Ethnic inequalities in routes to diagnosis of cancer: a population-based UK cohort study

Br J Cancer. 2022 Sep;127(5):863-871. doi: 10.1038/s41416-022-01847-x. Epub 2022 Jun 6.


Background: UK Asian and Black ethnic groups have poorer outcomes for some cancers and are less likely to report a positive care experience than their White counterparts. This study investigated ethnic differences in the route to diagnosis (RTD) to identify areas in patients' cancer journeys where inequalities lie, and targeted intervention might have optimum impact.

Methods: We analysed data of 243,825 patients with 10 cancers (2006-2016) from the RTD project linked to primary care data. Crude and adjusted proportions of patients diagnosed via six routes (emergency, elective GP referral, two-week wait (2WW), screen-detected, hospital, and Other routes) were calculated by ethnicity. Adjusted odds ratios (including two-way interactions between cancer and age, sex, IMD, and ethnicity) determined cancer-specific differences in RTD by ethnicity.

Results: Across the 10 cancers studied, most patients were diagnosed via 2WW (36.4%), elective GP referral (23.2%), emergency (18.2%), hospital routes (10.3%), and screening (8.61%). Patients of Other ethnic group had the highest proportion of diagnosis via the emergency route, followed by White patients. Asian and Black group were more likely to be GP-referred, with the Black and Mixed groups also more likely to follow the 2WW route. However, there were notable cancer-specific differences in the RTD by ethnicity.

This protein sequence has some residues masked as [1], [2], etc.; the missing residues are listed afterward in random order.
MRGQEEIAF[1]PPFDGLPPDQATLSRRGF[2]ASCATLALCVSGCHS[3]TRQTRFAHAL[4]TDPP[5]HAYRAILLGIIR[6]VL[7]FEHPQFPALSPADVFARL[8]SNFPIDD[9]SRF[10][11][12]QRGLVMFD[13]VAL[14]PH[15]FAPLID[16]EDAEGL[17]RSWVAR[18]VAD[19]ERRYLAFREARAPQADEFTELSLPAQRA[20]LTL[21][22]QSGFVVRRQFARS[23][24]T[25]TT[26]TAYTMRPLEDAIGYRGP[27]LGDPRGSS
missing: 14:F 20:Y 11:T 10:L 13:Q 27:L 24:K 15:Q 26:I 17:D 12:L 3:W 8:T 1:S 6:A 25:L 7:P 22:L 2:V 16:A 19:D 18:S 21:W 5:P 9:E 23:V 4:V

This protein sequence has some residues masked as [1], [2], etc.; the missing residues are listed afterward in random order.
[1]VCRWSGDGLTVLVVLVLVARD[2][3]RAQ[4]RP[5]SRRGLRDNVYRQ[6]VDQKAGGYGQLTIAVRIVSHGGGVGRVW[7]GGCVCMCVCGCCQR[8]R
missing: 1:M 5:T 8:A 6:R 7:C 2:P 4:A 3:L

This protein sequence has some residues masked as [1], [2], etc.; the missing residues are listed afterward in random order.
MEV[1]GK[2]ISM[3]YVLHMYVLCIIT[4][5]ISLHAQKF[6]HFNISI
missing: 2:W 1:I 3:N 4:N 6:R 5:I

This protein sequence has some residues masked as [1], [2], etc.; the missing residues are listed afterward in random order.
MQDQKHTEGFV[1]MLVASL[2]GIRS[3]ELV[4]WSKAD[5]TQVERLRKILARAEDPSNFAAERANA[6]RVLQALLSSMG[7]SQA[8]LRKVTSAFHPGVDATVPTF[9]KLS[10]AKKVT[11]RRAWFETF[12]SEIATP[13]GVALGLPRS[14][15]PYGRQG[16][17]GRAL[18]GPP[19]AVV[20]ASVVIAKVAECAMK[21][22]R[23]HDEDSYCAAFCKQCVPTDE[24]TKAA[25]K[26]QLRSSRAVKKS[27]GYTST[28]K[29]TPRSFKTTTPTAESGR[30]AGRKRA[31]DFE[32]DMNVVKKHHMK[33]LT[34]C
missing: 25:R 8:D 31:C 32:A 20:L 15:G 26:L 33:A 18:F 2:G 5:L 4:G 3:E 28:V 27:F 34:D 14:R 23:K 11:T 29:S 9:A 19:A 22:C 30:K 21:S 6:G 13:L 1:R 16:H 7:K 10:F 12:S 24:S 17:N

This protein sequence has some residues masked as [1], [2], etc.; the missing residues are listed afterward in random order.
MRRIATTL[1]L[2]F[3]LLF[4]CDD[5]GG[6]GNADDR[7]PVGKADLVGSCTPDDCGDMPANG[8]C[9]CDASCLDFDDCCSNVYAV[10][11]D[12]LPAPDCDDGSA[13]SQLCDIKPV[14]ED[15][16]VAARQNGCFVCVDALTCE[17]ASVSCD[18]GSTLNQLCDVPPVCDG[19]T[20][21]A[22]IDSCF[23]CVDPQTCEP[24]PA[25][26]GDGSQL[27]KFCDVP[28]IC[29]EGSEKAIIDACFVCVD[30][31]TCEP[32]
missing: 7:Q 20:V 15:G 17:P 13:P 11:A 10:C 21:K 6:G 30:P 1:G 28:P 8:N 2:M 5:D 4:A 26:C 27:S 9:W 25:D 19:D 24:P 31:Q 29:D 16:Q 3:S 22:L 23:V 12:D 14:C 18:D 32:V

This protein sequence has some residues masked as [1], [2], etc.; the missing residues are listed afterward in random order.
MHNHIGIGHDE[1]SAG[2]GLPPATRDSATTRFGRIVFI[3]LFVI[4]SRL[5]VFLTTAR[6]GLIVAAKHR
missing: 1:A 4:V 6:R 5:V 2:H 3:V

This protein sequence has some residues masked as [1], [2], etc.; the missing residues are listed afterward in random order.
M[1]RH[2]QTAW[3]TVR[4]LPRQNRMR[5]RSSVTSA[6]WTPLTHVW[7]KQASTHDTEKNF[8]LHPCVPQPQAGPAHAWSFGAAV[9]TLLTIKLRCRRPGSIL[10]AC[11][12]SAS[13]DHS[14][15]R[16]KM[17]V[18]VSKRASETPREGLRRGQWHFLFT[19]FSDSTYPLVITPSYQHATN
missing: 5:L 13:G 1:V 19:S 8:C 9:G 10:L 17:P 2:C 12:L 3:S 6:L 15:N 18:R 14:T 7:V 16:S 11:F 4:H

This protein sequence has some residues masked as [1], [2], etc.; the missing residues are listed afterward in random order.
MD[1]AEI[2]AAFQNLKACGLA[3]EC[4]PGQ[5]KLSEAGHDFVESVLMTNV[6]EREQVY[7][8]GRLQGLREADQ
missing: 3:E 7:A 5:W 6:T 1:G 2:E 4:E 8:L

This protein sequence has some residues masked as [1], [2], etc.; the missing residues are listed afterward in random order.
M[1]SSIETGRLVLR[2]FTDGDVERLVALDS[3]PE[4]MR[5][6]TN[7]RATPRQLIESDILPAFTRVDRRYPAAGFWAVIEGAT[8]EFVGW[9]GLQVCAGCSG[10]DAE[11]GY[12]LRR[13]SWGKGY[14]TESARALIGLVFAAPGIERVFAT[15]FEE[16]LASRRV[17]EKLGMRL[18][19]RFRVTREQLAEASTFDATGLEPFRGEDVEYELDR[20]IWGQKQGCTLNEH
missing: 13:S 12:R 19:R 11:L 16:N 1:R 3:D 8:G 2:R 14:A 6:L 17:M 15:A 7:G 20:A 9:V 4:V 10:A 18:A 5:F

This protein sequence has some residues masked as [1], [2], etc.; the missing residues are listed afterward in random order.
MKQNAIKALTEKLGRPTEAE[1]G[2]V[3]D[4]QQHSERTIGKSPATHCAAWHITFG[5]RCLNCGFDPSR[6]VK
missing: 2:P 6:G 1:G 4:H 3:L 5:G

Conclusion: Our findings suggest that, where inequalities exist, the adverse cancer outcomes among Asian and Black patients are unlikely to be arising solely from a poorer diagnostic process.

Publication types

  • Research Support, Non-U.S. Gov't

MeSH terms

  • Cohort Studies
  • Ethnicity*
  • Humans
  • Neoplasms* / diagnosis
  • Referral and Consultation
  • United Kingdom / epidemiology